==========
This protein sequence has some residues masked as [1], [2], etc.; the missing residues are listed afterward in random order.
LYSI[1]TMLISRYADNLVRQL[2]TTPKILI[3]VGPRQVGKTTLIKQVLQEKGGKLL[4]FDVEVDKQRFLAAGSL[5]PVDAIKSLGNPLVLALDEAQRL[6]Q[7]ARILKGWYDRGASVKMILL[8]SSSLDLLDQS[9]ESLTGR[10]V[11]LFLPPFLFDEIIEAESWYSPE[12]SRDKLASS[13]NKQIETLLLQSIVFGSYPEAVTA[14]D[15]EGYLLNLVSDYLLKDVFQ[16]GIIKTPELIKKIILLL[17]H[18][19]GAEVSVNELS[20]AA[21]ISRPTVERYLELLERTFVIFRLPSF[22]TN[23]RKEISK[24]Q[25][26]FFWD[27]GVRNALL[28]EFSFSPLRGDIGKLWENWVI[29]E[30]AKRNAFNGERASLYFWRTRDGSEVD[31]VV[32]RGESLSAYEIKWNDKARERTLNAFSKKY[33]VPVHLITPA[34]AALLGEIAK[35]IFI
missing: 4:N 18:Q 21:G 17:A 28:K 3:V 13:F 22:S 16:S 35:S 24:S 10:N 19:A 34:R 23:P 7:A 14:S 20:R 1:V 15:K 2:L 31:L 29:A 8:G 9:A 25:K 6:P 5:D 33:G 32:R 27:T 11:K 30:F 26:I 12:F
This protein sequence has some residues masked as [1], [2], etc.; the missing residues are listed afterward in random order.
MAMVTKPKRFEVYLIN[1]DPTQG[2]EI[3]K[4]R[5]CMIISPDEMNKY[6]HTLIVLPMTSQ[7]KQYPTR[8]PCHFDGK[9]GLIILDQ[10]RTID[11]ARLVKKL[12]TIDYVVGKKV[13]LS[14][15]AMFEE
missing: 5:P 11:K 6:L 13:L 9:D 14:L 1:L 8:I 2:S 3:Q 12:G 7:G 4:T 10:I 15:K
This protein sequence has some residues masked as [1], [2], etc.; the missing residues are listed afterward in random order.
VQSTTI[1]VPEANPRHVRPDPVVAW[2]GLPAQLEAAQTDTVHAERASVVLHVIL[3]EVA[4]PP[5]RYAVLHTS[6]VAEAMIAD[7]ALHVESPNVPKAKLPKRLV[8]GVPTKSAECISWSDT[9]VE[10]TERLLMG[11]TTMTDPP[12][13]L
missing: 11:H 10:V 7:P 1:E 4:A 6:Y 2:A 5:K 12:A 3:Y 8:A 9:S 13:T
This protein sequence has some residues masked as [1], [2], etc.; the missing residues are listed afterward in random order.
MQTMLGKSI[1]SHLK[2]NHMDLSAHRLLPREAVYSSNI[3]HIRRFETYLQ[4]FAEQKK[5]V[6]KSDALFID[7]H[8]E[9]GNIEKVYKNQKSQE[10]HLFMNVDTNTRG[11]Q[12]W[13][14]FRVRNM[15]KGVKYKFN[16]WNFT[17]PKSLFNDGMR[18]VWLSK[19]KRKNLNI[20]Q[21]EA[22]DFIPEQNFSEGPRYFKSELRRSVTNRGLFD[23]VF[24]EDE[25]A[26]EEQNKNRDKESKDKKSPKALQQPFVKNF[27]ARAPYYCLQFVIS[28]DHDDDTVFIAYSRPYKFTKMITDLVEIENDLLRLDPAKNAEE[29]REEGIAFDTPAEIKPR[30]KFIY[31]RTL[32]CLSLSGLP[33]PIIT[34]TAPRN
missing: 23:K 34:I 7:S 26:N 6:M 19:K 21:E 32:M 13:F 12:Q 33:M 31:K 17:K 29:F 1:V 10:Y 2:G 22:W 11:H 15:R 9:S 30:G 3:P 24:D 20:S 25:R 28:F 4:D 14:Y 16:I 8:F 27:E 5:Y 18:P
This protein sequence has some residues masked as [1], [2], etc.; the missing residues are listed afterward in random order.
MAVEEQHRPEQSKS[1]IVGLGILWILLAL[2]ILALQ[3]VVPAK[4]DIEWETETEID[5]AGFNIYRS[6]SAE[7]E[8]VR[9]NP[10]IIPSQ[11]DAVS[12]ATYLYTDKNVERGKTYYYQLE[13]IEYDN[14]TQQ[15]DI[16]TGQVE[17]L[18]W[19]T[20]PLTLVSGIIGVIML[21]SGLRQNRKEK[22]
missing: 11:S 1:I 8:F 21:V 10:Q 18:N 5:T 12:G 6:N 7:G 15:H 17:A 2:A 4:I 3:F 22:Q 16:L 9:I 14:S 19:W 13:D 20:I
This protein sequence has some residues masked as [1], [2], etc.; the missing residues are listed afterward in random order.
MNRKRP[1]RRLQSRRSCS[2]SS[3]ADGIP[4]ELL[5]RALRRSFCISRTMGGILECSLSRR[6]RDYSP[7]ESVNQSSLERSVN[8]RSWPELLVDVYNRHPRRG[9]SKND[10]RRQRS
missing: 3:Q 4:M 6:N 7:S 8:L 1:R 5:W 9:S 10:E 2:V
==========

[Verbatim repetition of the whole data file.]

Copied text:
This protein sequence has some residues masked as [1], [2], etc.; the missing residues are listed afterward in random order.
LYSI[1]TMLISRYADNLVRQL[2]TTPKILI[3]VGPRQVGKTTLIKQVLQEKGGKLL[4]FDVEVDKQRFLAAGSL[5]PVDAIKSLGNPLVLALDEAQRL[6]Q[7]ARILKGWYDRGASVKMILL[8]SSSLDLLDQS[9]ESLTGR[10]V[11]LFLPPFLFDEIIEAESWYSPE[12]SRDKLASS[13]NKQIETLLLQSIVFGSYPEAVTA[14]D[15]EGYLLNLVSDYLLKDVFQ[16]GIIKTPELIKKIILLL[17]H[18][19]GAEVSVNELS[20]AA[21]ISRPTVERYLELLERTFVIFRLPSF[22]TN[23]RKEISK[24]Q[25][26]FFWD[27]GVRNALL[28]EFSFSPLRGDIGKLWENWVI[29]E[30]AKRNAFNGERASLYFWRTRDGSEVD[31]VV[32]RGESLSAYEIKWNDKARERTLNAFSKKY[33]VPVHLITPA[34]AALLGEIAK[35]IFI
missing: 4:N 18:Q 21:G 17:A 28:K 3:V 13:F 22:S 16:S 35:S 24:S 10:N 19:A 34:R 23:P 7:A 14:S 20:R 1:V 15:K 2:L 31:L 29:A 8:G 9:A 25:K 6:P 5:D 33:G 32:R 27:T 11:K 30:F 26:I 12:F
This protein sequence has some residues masked as [1], [2], etc.; the missing residues are listed afterward in random order.
MAMVTKPKRFEVYLIN[1]DPTQG[2]EI[3]K[4]R[5]CMIISPDEMNKY[6]HTLIVLPMTSQ[7]KQYPTR[8]PCHFDGK[9]GLIILDQ[10]RTID[11]ARLVKKL[12]TIDYVVGKKV[13]LS[14][15]AMFEE
missing: 5:P 11:K 6:L 13:L 9:D 14:L 1:L 8:I 2:S 3:Q 12:G 7:G 4:T 10:I 15:K
This protein sequence has some residues masked as [1], [2], etc.; the missing residues are listed afterward in random order.
VQSTTI[1]VPEANPRHVRPDPVVAW[2]GLPAQLEAAQTDTVHAERASVVLHVIL[3]EVA[4]PP[5]RYAVLHTS[6]VAEAMIAD[7]ALHVESPNVPKAKLPKRLV[8]GVPTKSAECISWSDT[9]VE[10]TERLLMG[11]TTMTDPP[12][13]L
missing: 11:H 10:V 7:P 1:E 4:A 6:Y 2:A 5:K 12:A 3:Y 8:A 9:S 13:T
This protein sequence has some residues masked as [1], [2], etc.; the missing residues are listed afterward in random order.
MQTMLGKSI[1]SHLK[2]NHMDLSAHRLLPREAVYSSNI[3]HIRRFETYLQ[4]FAEQKK[5]V[6]KSDALFID[7]H[8]E[9]GNIEKVYKNQKSQE[10]HLFMNVDTNTRG[11]Q[12]W[13][14]FRVRNM[15]KGVKYKFN[16]WNFT[17]PKSLFNDGMR[18]VWLSK[19]KRKNLNI[20]Q[21]EA[22]DFIPEQNFSEGPRYFKSELRRSVTNRGLFD[23]VF[24]EDE[25]A[26]EEQNKNRDKESKDKKSPKALQQPFVKNF[27]ARAPYYCLQFVIS[28]DHDDDTVFIAYSRPYKFTKMITDLVEIENDLLRLDPAKNAEE[29]REEGIAFDTPAEIKPR[30]KFIY[31]RTL[32]CLSLSGLP[33]PIIT[34]TAPRN
missing: 23:K 34:I 7:S 26:N 6:M 19:K 21:E 32:M 13:F 12:Q 33:M 31:K 17:K 29:F 1:V 10:Y 2:G 22:W 11:H 15:R 9:S 30:G 3:P 24:D 20:S 25:R 28:F 4:D 14:Y 16:I 8:F 27:E 5:Y 18:P
This protein sequence has some residues masked as [1], [2], etc.; the missing residues are listed afterward in random order.
MAVEEQHRPEQSKS[1]IVGLGILWILLAL[2]ILALQ[3]VVPAK[4]DIEWETETEID[5]AGFNIYRS[6]SAE[7]E[8]VR[9]NP[10]IIPSQ[11]DAVS[12]ATYLYTDKNVERGKTYYYQLE[13]IEYDN[14]TQQ[15]DI[16]TGQVE[17]L[18]W[19]T[20]PLTLVSGIIGVIML[21]SGLRQNRKEK[22]
missing: 11:S 1:I 8:F 21:V 10:Q 18:N 5:T 12:G 6:N 7:G 15:H 17:A 2:A 4:I 3:F 22:Q 16:L 9:I 14:S 19:W 13:D 20:I
This protein sequence has some residues masked as [1], [2], etc.; the missing residues are listed afterward in random order.
MNRKRP[1]RRLQSRRSCS[2]SS[3]ADGIP[4]ELL[5]RALRRSFCISRTMGGILECSLSRR[6]RDYSP[7]ESVNQSSLERSVN[8]RSWPELLVDVYNRHPRRG[9]SKND[10]RRQRS
missing: 3:Q 4:M 6:N 7:S 8:L 1:R 5:W 9:S 10:E 2:V